In any satinic square the pairs of numbers at opposite corners of any rectangle add to the same total, since in a satin any pair of entries can be replaced by the entries at the other corners of the same rectangle and still leave a satin, and the new satin still adds to the same total.

Also in any satinic square two parallel lines (ranks or files) differ by the same number in every pair of cells.

Here is a satinic square that is not a permute of a natural numbering:

``` 1  2  5  6
3  4  7  8
9 10 13 14
11 12 15 16
```

## Quasi-Magic Knight Tours of the Four by Four Torus

In an undated note recently rediscovered (November 2012) I made a search for magic knight tours on the 4×4 torus, considering 40 configurations of the first 8 moves, but concluded that such a tour was impossible.

Relaxing the conditions, the best that I found were some quasi-magic tours, adding to 34 in the files and to 30 or 38 in the ranks, three open tours and two closed:

``` 1  4 15 10    1  4 15 10    1 14  5 10    1  6 13 10    1 14  5 10
6  9  2 13   16  7  2 13    6  9  2 13   14  9  2  5    6  9  2 13
11 14  5  8    5 14 11  8   11  4 15  8    7  4 11 16   15  4 11  8
16  7 12  3   12  9  6  3   16  7 12  3   12 15  8  3   12  7 16  3
```

## Magic King Tour of the Four by Eight Torus

This tour appears in the Twentieth Century Standard Puzzle Book (1907) edited by A. Cyril Pearson. The book is a collection of problems previously published in the London Evening Standard newspaper. This is problem XXVI "A Magic Oblong" on page 26 of Part 1. The ranks add to 132 and the files to 66.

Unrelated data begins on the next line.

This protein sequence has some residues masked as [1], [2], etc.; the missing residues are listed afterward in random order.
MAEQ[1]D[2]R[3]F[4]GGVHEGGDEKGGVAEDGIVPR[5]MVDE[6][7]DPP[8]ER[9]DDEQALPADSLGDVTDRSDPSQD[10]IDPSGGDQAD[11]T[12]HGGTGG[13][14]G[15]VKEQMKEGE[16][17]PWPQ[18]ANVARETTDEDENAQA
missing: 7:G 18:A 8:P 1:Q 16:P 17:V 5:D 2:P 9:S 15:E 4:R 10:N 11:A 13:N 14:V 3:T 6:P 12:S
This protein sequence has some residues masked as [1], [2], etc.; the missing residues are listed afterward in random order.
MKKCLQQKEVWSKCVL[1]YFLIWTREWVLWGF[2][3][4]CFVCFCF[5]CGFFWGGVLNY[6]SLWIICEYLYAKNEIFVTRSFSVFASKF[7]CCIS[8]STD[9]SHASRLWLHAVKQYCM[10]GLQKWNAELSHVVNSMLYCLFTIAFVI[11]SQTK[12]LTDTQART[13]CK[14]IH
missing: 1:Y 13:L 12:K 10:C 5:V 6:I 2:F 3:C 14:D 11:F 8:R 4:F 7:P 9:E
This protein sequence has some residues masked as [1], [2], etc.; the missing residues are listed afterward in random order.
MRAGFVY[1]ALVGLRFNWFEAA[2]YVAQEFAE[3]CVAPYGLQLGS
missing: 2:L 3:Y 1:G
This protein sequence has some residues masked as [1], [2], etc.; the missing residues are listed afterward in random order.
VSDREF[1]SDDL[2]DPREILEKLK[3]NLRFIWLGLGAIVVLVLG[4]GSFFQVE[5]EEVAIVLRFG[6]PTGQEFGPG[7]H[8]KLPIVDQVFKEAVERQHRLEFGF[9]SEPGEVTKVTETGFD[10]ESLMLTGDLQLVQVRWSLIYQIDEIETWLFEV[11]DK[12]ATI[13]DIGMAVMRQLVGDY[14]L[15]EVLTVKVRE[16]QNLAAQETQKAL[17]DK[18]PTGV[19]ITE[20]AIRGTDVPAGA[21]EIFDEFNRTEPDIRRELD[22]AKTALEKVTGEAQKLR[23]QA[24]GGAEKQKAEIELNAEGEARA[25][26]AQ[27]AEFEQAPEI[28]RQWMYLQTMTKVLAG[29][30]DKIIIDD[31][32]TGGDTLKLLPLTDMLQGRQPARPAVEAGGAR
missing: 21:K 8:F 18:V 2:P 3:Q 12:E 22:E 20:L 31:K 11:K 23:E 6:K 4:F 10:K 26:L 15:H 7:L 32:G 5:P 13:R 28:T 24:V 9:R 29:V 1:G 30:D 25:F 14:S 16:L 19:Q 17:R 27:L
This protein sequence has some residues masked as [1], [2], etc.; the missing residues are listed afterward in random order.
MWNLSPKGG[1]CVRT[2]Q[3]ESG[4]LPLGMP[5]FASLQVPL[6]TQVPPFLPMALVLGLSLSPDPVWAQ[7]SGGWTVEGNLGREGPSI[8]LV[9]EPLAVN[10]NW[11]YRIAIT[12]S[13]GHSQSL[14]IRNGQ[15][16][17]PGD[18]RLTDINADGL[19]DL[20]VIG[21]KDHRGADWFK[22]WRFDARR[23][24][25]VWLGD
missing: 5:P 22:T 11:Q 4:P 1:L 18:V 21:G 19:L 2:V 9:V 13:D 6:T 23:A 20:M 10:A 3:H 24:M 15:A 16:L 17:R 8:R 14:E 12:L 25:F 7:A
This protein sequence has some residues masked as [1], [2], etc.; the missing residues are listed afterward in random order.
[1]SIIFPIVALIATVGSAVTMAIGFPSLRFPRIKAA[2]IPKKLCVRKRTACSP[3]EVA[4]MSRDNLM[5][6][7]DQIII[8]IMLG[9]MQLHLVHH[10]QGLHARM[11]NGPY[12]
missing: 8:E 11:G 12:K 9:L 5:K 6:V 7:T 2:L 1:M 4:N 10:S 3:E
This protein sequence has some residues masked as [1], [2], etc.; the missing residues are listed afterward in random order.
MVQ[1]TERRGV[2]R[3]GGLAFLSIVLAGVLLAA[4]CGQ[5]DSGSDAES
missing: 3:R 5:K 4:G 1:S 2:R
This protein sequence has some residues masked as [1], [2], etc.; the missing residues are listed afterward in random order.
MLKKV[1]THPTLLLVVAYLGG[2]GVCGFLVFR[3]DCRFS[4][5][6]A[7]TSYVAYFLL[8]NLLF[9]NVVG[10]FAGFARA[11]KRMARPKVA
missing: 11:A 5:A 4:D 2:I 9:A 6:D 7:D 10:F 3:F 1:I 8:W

``` 1 10 11 29 28 19 18 16
9  2 30 12 20 27  7 25
24 31  3 21 13  6 26  8
32 23 22  4  5 14 15 17
```
This item added here December 2012.

## Step-Sidestep Magic Tours

The natural numbering can be regarded as formed by a series of wazir moves on a cylinder board, with a fers move interpolated whenever the next wazir move would enter an already used cell. This is an example of a step side-step tour.

The 3×3 diagonally magic square uses three types of move {0, 1}, {1, 1} and {1, 2} within the boundaries of the square. However, if we think of the board as having its top and bottom edges joined (to make a tube) and the left and right edges (the ends of the tube) joined to make a torus, these moves can be interpreted differently. The simplest way is to interpret them as a series of diagonal {1, 1} steps interrupted by {0, 1} steps. (The torus board is also termed a double cylinder, anchor ring, doughnut or pretzel by various writers.)

Under this interpretation the 3×3 magic tour is another example of a step-sidestep tour. The fact that the ranks and files are magic in this type of tour is related to the fact that in a natural numbering of a square the diagonals, formed of {1, 1} moves, are particular examples of satins.

In a tour of step-sidestep type the first type of move, the step, is the main type of move used. The sidestep move is interpolated whenever the next main step would take the touring piece to an already visited cell. The method is effective in generating magic tours on any square boards of an odd number of cells, and various combinations of generative steps can be used.